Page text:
On Saturday, October 5, 2013, Google held its first ever Glass “road show” event in Bay 7 of the historic American Tobacco Campus in Durham, NC.
Google chose Durham as the first stop on this nationwide Glass tour because “it’s a tech hub, and Google has a reputation of investing here in North Carolina… Google has a data center in Lenoir, and there are also about 30 people working in a design office in Chapel Hill,” as Lead Glass Guide Devin Buell told me on Saturday. I’ve known Devin for a couple of years now, since he was the leader of Google’s local field marketing team (aka “G-feet”). I suspect that his close ties to the Triangle, as an attendee of the University of North Carolina at Chapel Hill and a former youth counselor, are part of the reason Google chose to debut Glass in Durham.
The event was only available to guests who pre-registered online, and according to Buell, it reached maximum capacity within 48 hours. When I exited the event at around 1:30 pm, I was attendee number 514, according to one of the 35+ Googlers present. There were people of all demographics there, but no one under 18 was permitted to try on Glass, because, according to Buell, “we are still actively studying safety with Glass,” and it appears they are not yet confident in its safety for eyes that are not fully developed.
The event was put on in style, from the complimentary water for those waiting in line outside to the impressive spread of refreshments from Angus Barn (a local restaurant whose head chef won “Iron Chef America” in 2007). Between elaborately prepared “mocktails” and seared ahi tuna, Google spared no expense.
Except when it came to the wifi. As one of the hundreds who got to try on Google Glass, I found that it was a bit buggy. While the capabilities of Glass are impressive, and I’ve tried it on before with no problems, the first pair that I received to try was, according to the Glass guide, “a little hot from overuse.” My second pair performed admirably with regard to taking pictures and other offline activities, but wasn’t able to provide any results when it came to searches, directions, or other activities that required wifi. When I asked the guide about this, she said it must be that the wifi was overwhelmed.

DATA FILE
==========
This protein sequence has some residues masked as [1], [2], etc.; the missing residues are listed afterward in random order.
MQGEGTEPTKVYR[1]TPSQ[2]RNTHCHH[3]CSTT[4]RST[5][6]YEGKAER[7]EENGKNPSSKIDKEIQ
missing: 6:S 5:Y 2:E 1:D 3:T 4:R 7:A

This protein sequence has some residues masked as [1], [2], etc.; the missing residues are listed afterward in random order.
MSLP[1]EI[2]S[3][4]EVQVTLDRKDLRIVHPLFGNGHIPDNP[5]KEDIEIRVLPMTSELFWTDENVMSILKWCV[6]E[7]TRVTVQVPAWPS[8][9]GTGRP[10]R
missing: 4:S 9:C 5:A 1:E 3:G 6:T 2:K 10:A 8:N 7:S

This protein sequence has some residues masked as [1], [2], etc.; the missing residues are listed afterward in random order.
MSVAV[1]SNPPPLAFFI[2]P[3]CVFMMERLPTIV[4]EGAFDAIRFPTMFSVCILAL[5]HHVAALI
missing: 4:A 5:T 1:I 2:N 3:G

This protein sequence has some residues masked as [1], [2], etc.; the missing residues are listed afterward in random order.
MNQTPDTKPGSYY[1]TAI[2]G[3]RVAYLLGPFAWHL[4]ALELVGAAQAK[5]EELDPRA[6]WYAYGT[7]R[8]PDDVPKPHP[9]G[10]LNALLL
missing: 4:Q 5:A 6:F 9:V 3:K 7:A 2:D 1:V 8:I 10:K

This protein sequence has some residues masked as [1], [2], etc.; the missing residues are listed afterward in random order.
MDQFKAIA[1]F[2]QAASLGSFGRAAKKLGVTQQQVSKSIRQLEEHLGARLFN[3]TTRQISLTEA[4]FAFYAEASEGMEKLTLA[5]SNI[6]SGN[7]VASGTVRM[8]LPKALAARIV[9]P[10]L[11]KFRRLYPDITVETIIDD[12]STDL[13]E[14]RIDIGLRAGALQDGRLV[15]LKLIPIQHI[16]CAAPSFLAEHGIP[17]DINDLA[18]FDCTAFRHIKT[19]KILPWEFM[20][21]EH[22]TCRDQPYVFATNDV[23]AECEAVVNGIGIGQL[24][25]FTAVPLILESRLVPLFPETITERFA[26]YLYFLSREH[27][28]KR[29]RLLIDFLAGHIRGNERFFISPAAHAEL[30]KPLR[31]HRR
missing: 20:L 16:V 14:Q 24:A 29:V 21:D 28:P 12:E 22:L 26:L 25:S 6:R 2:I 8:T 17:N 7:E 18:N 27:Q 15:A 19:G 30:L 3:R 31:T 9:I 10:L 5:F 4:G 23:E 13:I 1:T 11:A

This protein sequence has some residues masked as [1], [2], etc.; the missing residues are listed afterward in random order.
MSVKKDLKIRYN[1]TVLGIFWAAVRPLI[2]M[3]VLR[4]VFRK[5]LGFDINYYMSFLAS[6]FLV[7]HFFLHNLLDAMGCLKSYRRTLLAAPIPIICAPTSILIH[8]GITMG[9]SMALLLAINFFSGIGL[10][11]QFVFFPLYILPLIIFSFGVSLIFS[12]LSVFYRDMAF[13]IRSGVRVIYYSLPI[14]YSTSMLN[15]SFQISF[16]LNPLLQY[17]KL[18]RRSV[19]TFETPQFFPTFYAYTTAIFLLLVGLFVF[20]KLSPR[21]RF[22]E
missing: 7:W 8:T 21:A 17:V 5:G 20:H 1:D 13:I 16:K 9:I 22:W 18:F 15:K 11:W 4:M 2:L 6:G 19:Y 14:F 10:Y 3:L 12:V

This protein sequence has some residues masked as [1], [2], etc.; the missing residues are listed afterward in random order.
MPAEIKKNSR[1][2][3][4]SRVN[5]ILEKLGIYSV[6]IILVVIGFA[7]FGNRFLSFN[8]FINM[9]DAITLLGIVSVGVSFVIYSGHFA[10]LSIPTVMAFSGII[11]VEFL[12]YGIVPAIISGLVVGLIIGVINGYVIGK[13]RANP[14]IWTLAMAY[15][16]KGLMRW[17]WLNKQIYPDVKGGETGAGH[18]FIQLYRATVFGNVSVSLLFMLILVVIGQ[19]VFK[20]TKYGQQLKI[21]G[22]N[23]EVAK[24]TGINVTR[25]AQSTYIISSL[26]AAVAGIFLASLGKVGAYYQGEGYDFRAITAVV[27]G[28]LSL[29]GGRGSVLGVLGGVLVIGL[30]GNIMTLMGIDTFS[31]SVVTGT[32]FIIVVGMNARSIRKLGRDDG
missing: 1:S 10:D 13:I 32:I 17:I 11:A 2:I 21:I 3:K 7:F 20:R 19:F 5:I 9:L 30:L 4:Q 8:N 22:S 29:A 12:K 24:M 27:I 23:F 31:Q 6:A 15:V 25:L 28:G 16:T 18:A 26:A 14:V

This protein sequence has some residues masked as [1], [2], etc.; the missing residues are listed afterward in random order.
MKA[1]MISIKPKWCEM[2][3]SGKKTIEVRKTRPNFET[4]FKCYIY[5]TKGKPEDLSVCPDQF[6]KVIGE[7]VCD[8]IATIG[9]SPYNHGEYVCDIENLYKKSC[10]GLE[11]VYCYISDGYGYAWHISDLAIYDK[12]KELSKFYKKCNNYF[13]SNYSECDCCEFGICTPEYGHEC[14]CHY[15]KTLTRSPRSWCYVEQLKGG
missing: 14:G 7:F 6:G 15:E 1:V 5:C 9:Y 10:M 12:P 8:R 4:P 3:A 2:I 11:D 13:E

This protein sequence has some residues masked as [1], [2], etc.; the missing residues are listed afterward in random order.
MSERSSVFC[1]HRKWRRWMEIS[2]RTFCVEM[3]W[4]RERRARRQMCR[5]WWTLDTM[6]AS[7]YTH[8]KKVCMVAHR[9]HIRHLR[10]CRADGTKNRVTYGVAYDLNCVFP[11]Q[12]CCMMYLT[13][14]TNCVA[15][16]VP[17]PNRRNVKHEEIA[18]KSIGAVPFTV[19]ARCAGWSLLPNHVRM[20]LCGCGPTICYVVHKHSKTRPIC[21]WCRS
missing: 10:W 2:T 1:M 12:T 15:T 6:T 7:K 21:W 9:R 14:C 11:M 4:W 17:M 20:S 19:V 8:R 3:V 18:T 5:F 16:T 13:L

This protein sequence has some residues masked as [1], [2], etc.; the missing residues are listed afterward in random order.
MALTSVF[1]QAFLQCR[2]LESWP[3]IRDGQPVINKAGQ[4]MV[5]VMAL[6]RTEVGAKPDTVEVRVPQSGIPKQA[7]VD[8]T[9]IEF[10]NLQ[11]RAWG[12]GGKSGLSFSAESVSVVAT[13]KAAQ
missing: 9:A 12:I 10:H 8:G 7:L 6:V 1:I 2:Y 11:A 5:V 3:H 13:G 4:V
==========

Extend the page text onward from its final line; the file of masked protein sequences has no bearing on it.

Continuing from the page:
While I definitely understand how that can happen, it certainly makes it hard to picture how this technology would ever reach the saturation of other mobile devices. Still, it’s come a long way from the “basically two smartphones strapped to your head” that Buell says it was just three years ago. And with over 10,000 “explorers” (those who were accepted to the program and paid the $1500 price tag), Google has a tremendous amount of data and feedback to incorporate into Glass before it’s available to the public.
As to when it will be available, Google still can’t say. Buell says “sometime in 2014,” and when I pressed him on the expected price, quoting a figure of $299+ that I’ve heard from other sources, he said “we don’t know yet.” What will the next stop on this nationwide tour be? Buell says, “we don’t know yet; we’re waiting to see how this event turns out.”
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